Upper York Sewage Solutions
Protecting water is important to all of us. York Region provides clean, safe drinking water to nearly 50,000 homes and business around Lake Simcoe. The Region then collects, cleans and returns treated water back to the environment where it came from. Through careful monitoring, constant testing and investment in infrastructure to service our growing communities, York Region continues to protect the environment and be a leader in managing our precious water sources.
What is the Upper York Sewage Solutions Project?
Once approved, York Region will be the first municipality in Canada to adopt leading-edge microfiltration and reverse-osmosis wastewater treatment technology to turn wastewater into purified, clean water. Treated water will either flow into:
- The East Holland River, over time helping to restore the river’s health and quality, or;
- After further review and regulatory approval, will be recycled and sent to water reuse approved sites for potential irrigation, helping to reduce our draw on freshwater resources and the amount of phosphorus entering the lake
To accomplish this, the proposed Upper York Sewage Solutions Project includes:
1. A Water Reclamation Centre containing leading-edge treatment technology in the Town of East Gwillimbury.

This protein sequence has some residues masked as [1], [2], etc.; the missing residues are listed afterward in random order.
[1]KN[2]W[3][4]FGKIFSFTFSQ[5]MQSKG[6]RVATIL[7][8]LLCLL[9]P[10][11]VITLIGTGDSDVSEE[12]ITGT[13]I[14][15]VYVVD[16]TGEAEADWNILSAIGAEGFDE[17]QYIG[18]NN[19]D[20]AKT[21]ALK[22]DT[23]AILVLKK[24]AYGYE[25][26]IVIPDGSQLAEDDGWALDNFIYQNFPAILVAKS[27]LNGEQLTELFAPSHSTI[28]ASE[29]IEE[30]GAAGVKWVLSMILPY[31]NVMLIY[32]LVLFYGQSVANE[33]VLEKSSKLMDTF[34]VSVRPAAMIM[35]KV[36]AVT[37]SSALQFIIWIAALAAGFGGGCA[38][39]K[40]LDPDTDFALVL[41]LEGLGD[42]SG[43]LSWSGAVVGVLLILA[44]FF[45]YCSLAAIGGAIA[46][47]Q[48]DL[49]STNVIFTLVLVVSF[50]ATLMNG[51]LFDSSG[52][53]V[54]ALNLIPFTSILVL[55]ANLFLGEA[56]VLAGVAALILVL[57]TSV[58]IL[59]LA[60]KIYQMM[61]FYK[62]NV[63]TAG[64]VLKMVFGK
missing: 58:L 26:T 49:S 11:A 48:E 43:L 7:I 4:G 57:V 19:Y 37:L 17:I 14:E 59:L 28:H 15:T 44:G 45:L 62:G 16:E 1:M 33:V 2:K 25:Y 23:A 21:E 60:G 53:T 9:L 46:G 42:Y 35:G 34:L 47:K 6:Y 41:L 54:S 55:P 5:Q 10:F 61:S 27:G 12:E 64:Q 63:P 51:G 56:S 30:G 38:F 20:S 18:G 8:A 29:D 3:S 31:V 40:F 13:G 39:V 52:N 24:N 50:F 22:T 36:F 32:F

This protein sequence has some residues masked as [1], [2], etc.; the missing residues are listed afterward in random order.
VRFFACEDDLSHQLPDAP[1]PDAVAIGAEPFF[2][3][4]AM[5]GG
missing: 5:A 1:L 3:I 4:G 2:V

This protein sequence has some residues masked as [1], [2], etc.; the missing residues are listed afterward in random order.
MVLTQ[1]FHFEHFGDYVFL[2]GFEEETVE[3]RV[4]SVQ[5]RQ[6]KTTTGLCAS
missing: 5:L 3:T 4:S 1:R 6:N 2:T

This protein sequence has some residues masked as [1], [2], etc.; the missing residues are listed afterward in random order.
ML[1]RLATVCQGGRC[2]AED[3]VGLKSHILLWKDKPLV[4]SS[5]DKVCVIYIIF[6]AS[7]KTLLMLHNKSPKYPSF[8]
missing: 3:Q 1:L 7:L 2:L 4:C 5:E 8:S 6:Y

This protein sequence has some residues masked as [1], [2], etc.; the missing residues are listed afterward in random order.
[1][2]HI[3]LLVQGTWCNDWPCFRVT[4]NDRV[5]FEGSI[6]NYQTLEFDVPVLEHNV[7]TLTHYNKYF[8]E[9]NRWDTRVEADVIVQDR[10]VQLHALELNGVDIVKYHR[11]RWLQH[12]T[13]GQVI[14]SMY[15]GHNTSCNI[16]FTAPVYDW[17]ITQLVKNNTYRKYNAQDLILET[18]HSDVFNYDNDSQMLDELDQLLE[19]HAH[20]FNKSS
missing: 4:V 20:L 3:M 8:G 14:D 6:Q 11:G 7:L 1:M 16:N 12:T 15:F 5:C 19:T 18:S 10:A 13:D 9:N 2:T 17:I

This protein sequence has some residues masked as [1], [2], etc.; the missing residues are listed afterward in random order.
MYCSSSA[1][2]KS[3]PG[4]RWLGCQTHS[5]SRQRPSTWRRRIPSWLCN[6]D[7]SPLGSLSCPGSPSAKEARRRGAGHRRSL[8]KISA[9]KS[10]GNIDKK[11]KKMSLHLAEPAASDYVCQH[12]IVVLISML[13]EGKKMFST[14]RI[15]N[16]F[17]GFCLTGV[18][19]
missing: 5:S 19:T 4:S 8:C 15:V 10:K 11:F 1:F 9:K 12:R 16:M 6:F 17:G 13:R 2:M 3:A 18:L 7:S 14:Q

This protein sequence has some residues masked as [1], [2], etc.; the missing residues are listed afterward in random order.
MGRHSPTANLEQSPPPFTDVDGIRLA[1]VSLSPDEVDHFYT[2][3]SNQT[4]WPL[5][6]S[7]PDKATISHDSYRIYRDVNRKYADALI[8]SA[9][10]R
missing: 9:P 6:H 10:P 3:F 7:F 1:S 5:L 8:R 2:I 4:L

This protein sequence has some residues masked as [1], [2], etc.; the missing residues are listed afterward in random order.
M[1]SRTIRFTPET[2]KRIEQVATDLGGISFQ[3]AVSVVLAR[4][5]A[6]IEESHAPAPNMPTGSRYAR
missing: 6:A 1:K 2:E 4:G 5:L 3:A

2. A Total Phosphorus Off-setting Program to further remove phosphorus from other sources within the Lake Simcoe watershed. This will support provincial initiatives to decrease phosphorus levels in the Lake Simcoe watershed and promote a healthier ecosystem.
To achieve this, York Region proposes to retrofit several existing stormwater management ponds and use low-impact development technologies within the Lake Simcoe watershed to remove three kilograms of phosphorus for every one kilogram of additional phosphorus the Water Reclamation Centre discharges to the watershed above a threshold of 124 kilograms per year.
Note: In March 2018, the province issued a Declaration Order exempting the York Durham Sewage System forcemain twinning and pumping station modification work from the requirements of the Environmental Assessment Act. As a result, this work is no longer part of Upper York Sewage Solutions Environmental Assessment project. Construction of the new sanitary sewer forcemains in the Town of Newmarket began in 2019 and was commissioned in May 2021. The Region is still waiting for the Minister's final approval of the Environmental Assessment to proceed with the Water Reclamation Centre and the Project Specific Total Phosphorous Off-setting Program.
Location and Service Area
The proposed Water Reclamation Centre will be located in the Town of East Gwillimbury. It will treat wastewater from the Town of East Gwillimbury and a portion from the Town of Newmarket and Aurora.